Writing a novel is lonely work. There’s just you, and you’re isolated. You probably don’t share your work for fear of criticism or ridicule. The only people who know about what’s on the pages you’ve penned are your characters.
Collaborating with another person on a novel opens up a wealth of exciting opportunities. Many writers toy with the idea of co-authoring, but few follow through – and that’s a shame.
Co-Authoring is Easy
Many methods allow two (or more) people to work on a novel at once. Email is the simplest, with each person adding a section onto the document as his or her turn comes up.
Another method of fast-paced co-authoring is chat-based role-playing, in which each person chats via IM in the persona of his or her character. As each session is done, all you need to do is copy the text into a Word document and give it a good edit and a polish.
Forum posting is another popular method and blogging certainly has its potential. Each new post develops the scene. Comment sections can be used for the authors to discuss or take notes about each paragraph.
Collaboration is Damned Fun
Single authors have the daunting task of knowing all their characters moves and thoughts – and having to make all that sound fresh and unscripted at all times. It’s difficult to create a true surprise reaction when you know the outcome of the situation.
A co-author eliminates the issue. You never know what’s coming around the bend. The element of surprise is always there, the drama runs high, and your focus is on that of your character’s reactions. They’ll always sound realistic, because they aren’t pre-planned.
Don’t Plan Everything
Novels should have a start, middle and end. But planning out everything ruins that element of surprise we just discussed. Reactionary writing is far more entertaining for both novelists and readers.
You may want to have a skeleton framework for your story. If you both know the plot, don’t fill in the blanks. Alternatively, have only one of you know the plot to help keep the suspense alive.
A third option is to fly by the seat of your pants and see where your characters take you both.
Every Author Has a Character
The best collaborations are ones in which each author has his or her own set of characters. The characters aren’t shared between writers.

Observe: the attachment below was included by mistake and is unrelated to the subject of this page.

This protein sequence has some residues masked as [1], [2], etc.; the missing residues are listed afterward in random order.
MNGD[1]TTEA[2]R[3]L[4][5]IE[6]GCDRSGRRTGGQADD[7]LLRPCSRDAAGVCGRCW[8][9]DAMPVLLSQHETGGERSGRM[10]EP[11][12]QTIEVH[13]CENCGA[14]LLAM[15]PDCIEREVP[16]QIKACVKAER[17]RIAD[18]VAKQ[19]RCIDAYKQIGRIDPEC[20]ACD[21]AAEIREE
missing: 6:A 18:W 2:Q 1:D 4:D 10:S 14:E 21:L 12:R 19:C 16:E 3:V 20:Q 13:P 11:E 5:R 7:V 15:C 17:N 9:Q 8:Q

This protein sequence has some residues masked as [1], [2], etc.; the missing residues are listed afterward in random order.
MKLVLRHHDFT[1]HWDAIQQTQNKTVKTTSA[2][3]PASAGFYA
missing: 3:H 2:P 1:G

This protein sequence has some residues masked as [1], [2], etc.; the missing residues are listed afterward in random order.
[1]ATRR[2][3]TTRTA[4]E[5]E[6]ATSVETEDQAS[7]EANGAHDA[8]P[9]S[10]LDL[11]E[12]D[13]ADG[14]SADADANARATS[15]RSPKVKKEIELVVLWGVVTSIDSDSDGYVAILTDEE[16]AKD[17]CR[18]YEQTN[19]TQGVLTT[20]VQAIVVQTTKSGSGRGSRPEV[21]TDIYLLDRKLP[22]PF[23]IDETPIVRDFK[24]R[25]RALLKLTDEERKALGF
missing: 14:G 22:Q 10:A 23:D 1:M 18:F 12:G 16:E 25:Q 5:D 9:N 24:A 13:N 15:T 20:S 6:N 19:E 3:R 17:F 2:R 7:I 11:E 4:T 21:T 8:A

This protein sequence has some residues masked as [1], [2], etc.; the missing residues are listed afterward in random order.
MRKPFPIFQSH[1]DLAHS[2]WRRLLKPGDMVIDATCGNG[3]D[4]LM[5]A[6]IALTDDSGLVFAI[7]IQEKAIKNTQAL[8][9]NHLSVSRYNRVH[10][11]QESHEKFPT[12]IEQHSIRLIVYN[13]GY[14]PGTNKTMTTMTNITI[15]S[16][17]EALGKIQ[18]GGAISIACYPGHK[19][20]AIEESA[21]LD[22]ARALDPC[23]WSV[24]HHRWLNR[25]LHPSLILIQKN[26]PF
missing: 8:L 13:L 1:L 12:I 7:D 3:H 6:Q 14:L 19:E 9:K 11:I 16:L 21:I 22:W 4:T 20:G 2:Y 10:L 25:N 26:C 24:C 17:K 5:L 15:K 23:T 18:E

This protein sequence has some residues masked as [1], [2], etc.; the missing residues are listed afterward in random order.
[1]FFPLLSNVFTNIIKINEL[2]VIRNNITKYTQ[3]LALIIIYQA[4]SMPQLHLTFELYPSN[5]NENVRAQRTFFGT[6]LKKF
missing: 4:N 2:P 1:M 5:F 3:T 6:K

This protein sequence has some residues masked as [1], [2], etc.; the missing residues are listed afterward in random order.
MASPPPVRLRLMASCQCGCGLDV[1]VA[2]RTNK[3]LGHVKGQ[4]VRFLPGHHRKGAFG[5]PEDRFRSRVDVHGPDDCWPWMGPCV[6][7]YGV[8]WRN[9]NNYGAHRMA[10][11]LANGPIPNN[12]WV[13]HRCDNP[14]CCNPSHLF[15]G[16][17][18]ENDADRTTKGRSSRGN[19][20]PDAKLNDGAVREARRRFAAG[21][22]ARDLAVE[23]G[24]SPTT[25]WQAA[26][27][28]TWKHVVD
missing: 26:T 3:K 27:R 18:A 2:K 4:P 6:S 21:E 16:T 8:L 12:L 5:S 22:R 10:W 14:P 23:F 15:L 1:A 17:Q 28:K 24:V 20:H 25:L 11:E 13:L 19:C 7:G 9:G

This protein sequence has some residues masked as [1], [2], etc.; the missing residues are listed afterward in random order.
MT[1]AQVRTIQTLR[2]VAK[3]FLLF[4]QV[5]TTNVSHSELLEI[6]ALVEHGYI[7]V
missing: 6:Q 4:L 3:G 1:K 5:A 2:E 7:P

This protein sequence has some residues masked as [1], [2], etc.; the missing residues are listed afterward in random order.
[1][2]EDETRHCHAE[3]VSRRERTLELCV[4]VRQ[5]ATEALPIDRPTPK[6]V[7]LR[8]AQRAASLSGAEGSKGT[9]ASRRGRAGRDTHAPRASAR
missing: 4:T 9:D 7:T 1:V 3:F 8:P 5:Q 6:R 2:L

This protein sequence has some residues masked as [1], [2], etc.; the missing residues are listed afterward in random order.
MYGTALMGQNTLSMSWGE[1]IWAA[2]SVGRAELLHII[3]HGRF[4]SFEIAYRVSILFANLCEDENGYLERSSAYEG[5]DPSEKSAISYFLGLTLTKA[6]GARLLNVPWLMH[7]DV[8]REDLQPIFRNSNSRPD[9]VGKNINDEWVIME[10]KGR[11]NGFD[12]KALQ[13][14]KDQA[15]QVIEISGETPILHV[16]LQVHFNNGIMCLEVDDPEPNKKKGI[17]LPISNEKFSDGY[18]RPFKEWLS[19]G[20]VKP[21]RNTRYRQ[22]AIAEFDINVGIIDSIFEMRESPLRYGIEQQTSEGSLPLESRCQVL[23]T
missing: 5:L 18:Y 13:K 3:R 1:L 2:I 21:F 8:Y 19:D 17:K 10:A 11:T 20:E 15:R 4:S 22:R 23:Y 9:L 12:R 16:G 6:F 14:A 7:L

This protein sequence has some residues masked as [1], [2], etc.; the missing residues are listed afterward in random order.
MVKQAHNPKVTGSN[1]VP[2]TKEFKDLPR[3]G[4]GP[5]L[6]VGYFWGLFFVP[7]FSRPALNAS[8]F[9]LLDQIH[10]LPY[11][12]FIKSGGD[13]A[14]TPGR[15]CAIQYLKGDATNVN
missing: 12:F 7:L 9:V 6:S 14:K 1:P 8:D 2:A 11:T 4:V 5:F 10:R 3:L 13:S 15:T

That way, the character’s author comes to know the persona as well as he or she knows himself, without the distraction of another person’s perception muddling the character concept.
Usually, though, either author can set up scenes. An introduction scene sets the stage for all characters involved, and the authors work with what has been provided as detail.
Pick a Similar Style
One caution when choosing a collaborator: Pick a person who writes similarly with a tone and style that resembles your own. Your work needs to blend with your co-author’s and vice versa to appear seamless to the reader.
It must read as if only one person penned the novel. Any distractions, a change of tone, a subtle shift in style, and the suspension of disbelief goes shooting right out the window.
“Why’d you do that?” “What’s your character thinking?” No, no, no. Never discuss your novel out of character. The biggest reason is that it’s far more interesting for everyone involved to work the issues out in character – and you’ll potentially have a stunning scene.
Another common co-author phrase you may hear is, “I can’t react without knowing what your character is going to do.” Bullshit. Yes, you can. Writers who say this fear the unknown, but a good novel is all about not knowing what’s going to happen next.
Set your character free and let him or her react openly given the circumstances. If the world blows apart, so be it. If devastated emotions occur, rock on. If the whole scene shifts and part of the plot becomes irrelevant, enjoy it.
Harry and I have been collaborating on novels for so many years that we may have missed covering one point or another. If you’re curious about co-authoring and you have a question, feel free to ask.
It’ll be our pleasure to share our knowledge with you.